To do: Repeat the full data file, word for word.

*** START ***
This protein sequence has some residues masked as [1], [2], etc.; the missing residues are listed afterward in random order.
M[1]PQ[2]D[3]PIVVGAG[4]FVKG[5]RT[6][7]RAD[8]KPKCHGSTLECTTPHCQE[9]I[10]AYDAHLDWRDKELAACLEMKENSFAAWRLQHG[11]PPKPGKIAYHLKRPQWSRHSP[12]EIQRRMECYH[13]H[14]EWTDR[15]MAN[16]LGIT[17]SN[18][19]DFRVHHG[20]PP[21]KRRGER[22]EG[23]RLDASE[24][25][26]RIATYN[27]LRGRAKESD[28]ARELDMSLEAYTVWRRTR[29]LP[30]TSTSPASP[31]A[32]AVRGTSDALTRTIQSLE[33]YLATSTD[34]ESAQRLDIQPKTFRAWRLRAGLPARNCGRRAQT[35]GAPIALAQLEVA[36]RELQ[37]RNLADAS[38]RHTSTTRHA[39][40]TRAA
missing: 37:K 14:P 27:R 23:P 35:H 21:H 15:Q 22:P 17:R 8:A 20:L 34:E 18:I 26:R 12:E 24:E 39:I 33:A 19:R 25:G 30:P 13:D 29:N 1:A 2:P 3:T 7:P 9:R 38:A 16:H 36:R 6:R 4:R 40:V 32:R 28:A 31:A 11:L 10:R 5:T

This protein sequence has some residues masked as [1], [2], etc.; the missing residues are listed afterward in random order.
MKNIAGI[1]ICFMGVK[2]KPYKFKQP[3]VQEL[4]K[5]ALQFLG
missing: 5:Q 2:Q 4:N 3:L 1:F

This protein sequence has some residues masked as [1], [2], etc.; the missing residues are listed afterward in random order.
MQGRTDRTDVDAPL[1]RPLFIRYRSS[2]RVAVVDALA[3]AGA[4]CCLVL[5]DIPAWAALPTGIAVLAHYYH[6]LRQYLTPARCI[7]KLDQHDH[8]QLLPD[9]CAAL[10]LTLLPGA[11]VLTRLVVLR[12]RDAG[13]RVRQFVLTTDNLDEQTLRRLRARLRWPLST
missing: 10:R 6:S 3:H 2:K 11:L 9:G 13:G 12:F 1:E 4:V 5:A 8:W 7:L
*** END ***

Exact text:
This protein sequence has some residues masked as [1], [2], etc.; the missing residues are listed afterward in random order.
M[1]PQ[2]D[3]PIVVGAG[4]FVKG[5]RT[6][7]RAD[8]KPKCHGSTLECTTPHCQE[9]I[10]AYDAHLDWRDKELAACLEMKENSFAAWRLQHG[11]PPKPGKIAYHLKRPQWSRHSP[12]EIQRRMECYH[13]H[14]EWTDR[15]MAN[16]LGIT[17]SN[18][19]DFRVHHG[20]PP[21]KRRGER[22]EG[23]RLDASE[24][25][26]RIATYN[27]LRGRAKESD[28]ARELDMSLEAYTVWRRTR[29]LP[30]TSTSPASP[31]A[32]AVRGTSDALTRTIQSLE[33]YLATSTD[34]ESAQRLDIQPKTFRAWRLRAGLPARNCGRRAQT[35]GAPIALAQLEVA[36]RELQ[37]RNLADAS[38]RHTSTTRHA[39][40]TRAA
missing: 37:K 14:P 27:R 23:P 35:H 21:H 15:Q 22:P 17:R 8:A 20:L 34:E 18:I 26:R 12:E 24:E 39:I 33:A 19:R 25:G 30:P 13:D 29:N 1:A 2:P 3:T 7:P 9:R 38:A 16:H 36:R 6:R 4:R 40:V 32:R 28:A 31:A 11:L 10:R 5:T

This protein sequence has some residues masked as [1], [2], etc.; the missing residues are listed afterward in random order.
MKNIAGI[1]ICFMGVK[2]KPYKFKQP[3]VQEL[4]K[5]ALQFLG
missing: 5:Q 2:Q 4:N 3:L 1:F

This protein sequence has some residues masked as [1], [2], etc.; the missing residues are listed afterward in random order.
MQGRTDRTDVDAPL[1]RPLFIRYRSS[2]RVAVVDALA[3]AGA[4]CCLVL[5]DIPAWAALPTGIAVLAHYYH[6]LRQYLTPARCI[7]KLDQHDH[8]QLLPD[9]CAAL[10]LTLLPGA[11]VLTRLVVLR[12]RDAG[13]RVRQFVLTTDNLDEQTLRRLRARLRWPLST
missing: 10:R 6:S 3:H 2:K 11:L 9:G 13:G 12:F 1:E 4:V 5:A 8:W 7:L